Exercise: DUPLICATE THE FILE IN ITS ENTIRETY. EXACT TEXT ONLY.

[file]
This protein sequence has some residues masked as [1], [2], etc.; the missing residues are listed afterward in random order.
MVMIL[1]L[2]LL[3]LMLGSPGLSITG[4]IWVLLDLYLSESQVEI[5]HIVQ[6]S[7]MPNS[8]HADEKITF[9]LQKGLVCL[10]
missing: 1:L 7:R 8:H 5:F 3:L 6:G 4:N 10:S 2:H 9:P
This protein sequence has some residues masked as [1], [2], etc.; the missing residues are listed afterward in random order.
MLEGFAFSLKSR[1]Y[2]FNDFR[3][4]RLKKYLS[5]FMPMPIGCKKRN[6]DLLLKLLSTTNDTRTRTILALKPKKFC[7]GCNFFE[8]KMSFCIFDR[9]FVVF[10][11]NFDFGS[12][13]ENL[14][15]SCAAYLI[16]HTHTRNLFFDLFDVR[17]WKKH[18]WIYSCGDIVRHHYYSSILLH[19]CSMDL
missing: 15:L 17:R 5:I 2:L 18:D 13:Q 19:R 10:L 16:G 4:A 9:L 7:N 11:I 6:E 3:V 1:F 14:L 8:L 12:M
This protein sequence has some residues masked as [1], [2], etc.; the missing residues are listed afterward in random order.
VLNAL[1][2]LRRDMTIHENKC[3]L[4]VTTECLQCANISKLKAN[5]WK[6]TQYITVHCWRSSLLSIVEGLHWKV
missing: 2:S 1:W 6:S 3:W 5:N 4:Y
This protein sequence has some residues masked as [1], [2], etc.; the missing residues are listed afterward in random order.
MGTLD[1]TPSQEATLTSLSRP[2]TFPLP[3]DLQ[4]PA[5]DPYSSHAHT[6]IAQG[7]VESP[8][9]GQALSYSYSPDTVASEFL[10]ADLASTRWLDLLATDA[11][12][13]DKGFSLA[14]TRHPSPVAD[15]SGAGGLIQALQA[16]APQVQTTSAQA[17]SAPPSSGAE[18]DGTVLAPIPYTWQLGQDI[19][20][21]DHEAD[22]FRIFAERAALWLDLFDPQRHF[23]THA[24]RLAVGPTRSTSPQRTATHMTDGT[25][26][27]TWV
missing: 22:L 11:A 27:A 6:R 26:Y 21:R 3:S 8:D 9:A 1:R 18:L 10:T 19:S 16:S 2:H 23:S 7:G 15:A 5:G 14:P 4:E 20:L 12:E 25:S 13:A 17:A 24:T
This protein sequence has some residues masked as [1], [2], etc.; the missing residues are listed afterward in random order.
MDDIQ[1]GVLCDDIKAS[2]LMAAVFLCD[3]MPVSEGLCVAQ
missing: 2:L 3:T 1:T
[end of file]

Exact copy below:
This protein sequence has some residues masked as [1], [2], etc.; the missing residues are listed afterward in random order.
MVMIL[1]L[2]LL[3]LMLGSPGLSITG[4]IWVLLDLYLSESQVEI[5]HIVQ[6]S[7]MPNS[8]HADEKITF[9]LQKGLVCL[10]
missing: 1:L 7:R 8:H 5:F 3:L 6:G 4:N 10:S 2:H 9:P
This protein sequence has some residues masked as [1], [2], etc.; the missing residues are listed afterward in random order.
MLEGFAFSLKSR[1]Y[2]FNDFR[3][4]RLKKYLS[5]FMPMPIGCKKRN[6]DLLLKLLSTTNDTRTRTILALKPKKFC[7]GCNFFE[8]KMSFCIFDR[9]FVVF[10][11]NFDFGS[12][13]ENL[14][15]SCAAYLI[16]HTHTRNLFFDLFDVR[17]WKKH[18]WIYSCGDIVRHHYYSSILLH[19]CSMDL
missing: 15:L 17:R 5:I 2:L 18:D 13:Q 19:R 10:L 16:G 4:A 9:L 7:N 11:I 6:E 3:V 1:F 14:L 8:L 12:M
This protein sequence has some residues masked as [1], [2], etc.; the missing residues are listed afterward in random order.
VLNAL[1][2]LRRDMTIHENKC[3]L[4]VTTECLQCANISKLKAN[5]WK[6]TQYITVHCWRSSLLSIVEGLHWKV
missing: 2:S 1:W 6:S 3:W 5:N 4:Y
This protein sequence has some residues masked as [1], [2], etc.; the missing residues are listed afterward in random order.
MGTLD[1]TPSQEATLTSLSRP[2]TFPLP[3]DLQ[4]PA[5]DPYSSHAHT[6]IAQG[7]VESP[8][9]GQALSYSYSPDTVASEFL[10]ADLASTRWLDLLATDA[11][12][13]DKGFSLA[14]TRHPSPVAD[15]SGAGGLIQALQA[16]APQVQTTSAQA[17]SAPPSSGAE[18]DGTVLAPIPYTWQLGQDI[19][20][21]DHEAD[22]FRIFAERAALWLDLFDPQRHF[23]THA[24]RLAVGPTRSTSPQRTATHMTDGT[25][26][27]TWV
missing: 22:L 11:A 27:A 6:R 26:Y 21:R 3:S 8:D 9:A 1:R 18:L 10:T 19:S 16:S 2:H 23:S 7:G 15:A 5:G 14:P 4:E 20:L 12:E 25:S 13:A 17:A 24:T
This protein sequence has some residues masked as [1], [2], etc.; the missing residues are listed afterward in random order.
MDDIQ[1]GVLCDDIKAS[2]LMAAVFLCD[3]MPVSEGLCVAQ
missing: 2:L 3:T 1:T